Your urinary tract consists of your urethra, your bladder, your ureters, and your kidneys. Your urethra and ureters are the connecting tubes. A urinary tract infection can occur in any part or part, although it more commonly occurs in the lower tract, the urethra, and bladder (urethritis or cystitis), and is more serious in the kidneys. A lower urinary tract infection runs the risk of spreading to the upper tract if it is not treated.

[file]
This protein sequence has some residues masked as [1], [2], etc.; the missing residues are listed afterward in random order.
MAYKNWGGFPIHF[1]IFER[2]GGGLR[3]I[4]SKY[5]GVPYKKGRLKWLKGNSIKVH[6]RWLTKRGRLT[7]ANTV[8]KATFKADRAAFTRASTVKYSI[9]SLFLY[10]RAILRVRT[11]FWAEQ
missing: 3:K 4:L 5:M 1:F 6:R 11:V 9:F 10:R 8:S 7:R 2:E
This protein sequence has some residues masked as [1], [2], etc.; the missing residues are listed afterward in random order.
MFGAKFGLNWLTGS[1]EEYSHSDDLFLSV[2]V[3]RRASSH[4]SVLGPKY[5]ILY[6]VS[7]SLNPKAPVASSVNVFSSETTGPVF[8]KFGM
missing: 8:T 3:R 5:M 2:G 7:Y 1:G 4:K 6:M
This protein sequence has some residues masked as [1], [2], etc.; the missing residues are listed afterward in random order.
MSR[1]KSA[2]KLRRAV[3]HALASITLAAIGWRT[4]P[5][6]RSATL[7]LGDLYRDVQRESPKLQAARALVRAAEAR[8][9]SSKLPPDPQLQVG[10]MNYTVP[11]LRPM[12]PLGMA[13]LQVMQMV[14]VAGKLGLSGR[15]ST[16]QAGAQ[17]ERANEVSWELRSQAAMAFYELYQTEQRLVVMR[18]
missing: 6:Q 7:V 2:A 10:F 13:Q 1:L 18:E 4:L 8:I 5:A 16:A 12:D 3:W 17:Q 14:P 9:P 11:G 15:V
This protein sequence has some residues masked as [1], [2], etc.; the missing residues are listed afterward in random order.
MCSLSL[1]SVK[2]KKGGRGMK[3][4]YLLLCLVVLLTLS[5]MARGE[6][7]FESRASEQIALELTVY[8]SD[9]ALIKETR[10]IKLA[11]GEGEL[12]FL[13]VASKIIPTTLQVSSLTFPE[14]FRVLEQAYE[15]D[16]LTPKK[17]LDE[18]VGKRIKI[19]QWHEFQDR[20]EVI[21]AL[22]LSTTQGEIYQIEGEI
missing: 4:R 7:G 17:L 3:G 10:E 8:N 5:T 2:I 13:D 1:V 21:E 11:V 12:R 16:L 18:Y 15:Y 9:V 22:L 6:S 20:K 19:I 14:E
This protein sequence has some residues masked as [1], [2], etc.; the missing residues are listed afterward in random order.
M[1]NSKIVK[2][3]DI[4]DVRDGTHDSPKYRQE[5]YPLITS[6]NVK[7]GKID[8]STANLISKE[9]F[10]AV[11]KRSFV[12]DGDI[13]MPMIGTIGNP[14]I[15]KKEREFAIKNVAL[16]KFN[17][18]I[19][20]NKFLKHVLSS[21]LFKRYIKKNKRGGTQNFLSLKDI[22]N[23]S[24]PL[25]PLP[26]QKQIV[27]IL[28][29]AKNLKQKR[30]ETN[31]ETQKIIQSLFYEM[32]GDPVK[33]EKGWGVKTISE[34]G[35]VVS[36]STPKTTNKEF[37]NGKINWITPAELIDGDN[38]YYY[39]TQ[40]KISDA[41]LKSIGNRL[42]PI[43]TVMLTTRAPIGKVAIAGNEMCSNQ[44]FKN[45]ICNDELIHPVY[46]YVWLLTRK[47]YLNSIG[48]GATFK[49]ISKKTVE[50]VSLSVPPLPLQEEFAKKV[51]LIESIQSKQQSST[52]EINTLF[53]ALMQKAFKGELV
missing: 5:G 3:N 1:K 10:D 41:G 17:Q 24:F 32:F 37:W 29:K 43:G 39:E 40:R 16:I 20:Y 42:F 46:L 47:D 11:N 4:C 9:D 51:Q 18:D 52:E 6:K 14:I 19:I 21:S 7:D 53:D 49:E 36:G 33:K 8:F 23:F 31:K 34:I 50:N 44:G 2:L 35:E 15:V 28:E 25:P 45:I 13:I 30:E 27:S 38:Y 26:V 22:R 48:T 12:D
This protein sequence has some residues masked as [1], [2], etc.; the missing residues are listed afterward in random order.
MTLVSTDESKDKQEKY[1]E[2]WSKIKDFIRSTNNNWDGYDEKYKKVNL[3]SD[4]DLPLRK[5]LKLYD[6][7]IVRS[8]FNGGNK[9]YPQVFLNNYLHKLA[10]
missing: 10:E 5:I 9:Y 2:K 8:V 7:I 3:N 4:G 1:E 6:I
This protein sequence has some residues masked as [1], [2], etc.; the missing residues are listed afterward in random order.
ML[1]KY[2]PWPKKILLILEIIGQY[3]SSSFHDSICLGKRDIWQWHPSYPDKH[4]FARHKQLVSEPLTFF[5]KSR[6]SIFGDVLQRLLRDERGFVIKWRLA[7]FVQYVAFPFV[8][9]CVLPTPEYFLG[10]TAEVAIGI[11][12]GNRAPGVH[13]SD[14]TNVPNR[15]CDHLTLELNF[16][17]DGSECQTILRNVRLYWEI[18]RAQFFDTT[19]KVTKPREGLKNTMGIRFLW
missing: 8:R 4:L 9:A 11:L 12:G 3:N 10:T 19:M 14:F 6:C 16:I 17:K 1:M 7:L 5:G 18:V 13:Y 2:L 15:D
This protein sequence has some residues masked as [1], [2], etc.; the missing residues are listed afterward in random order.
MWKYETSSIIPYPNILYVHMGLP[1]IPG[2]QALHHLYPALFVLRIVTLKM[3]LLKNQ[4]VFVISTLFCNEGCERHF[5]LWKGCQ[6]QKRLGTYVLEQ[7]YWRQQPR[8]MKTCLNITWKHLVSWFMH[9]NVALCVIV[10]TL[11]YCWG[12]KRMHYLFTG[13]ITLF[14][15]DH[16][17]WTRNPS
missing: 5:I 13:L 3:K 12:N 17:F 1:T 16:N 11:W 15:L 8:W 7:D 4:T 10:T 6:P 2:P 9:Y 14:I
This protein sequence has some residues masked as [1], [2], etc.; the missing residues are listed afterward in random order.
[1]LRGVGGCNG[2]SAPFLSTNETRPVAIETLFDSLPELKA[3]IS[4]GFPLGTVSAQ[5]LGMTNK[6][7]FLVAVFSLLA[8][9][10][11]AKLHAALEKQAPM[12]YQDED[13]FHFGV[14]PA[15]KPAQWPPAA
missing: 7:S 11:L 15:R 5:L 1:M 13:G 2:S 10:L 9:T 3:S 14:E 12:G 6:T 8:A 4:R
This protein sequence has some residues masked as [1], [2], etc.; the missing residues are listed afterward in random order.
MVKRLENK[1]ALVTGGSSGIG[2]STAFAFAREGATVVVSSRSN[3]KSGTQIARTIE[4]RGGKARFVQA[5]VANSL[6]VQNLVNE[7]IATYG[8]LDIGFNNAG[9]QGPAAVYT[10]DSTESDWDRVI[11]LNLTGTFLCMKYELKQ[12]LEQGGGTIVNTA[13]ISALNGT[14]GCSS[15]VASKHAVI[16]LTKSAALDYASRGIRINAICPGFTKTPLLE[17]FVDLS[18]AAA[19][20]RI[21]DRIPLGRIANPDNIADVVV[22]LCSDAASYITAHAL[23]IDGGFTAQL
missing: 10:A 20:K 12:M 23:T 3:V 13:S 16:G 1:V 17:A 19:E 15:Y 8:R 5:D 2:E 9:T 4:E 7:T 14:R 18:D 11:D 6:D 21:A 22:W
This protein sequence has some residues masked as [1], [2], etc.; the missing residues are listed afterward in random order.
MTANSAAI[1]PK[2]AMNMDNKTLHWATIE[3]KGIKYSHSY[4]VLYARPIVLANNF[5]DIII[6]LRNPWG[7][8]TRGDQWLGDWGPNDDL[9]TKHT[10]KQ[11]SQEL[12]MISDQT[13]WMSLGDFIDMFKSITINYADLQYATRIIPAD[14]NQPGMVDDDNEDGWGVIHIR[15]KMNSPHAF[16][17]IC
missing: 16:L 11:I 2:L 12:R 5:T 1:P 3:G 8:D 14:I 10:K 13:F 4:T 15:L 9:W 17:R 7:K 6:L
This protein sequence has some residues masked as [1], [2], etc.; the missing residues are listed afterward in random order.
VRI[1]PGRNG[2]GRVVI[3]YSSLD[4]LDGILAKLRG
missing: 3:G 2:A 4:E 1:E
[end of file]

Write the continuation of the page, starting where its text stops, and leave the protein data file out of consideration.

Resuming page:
Desire to Urinate frequently, regardless of if there's urine coming out
A burning sensation or more severe pain
A Change in Urine, such as cloudiness, blood, or a bad smell
Complications, such as a Kidney Infection, may include the following symptoms:
An increase in any of the above symptoms (for example, a high fever)
Pain in the abdomen or in the lower back where your kidneys are located, just above the waist.
Women are more likely to get a bladder infection because their genitalia are closer together and their urethra is shorter, making it easier for bacteria to enter and cause an infection. The majority (90%) of bladder infections are caused by Escherichia coli (E. Coli) from feces.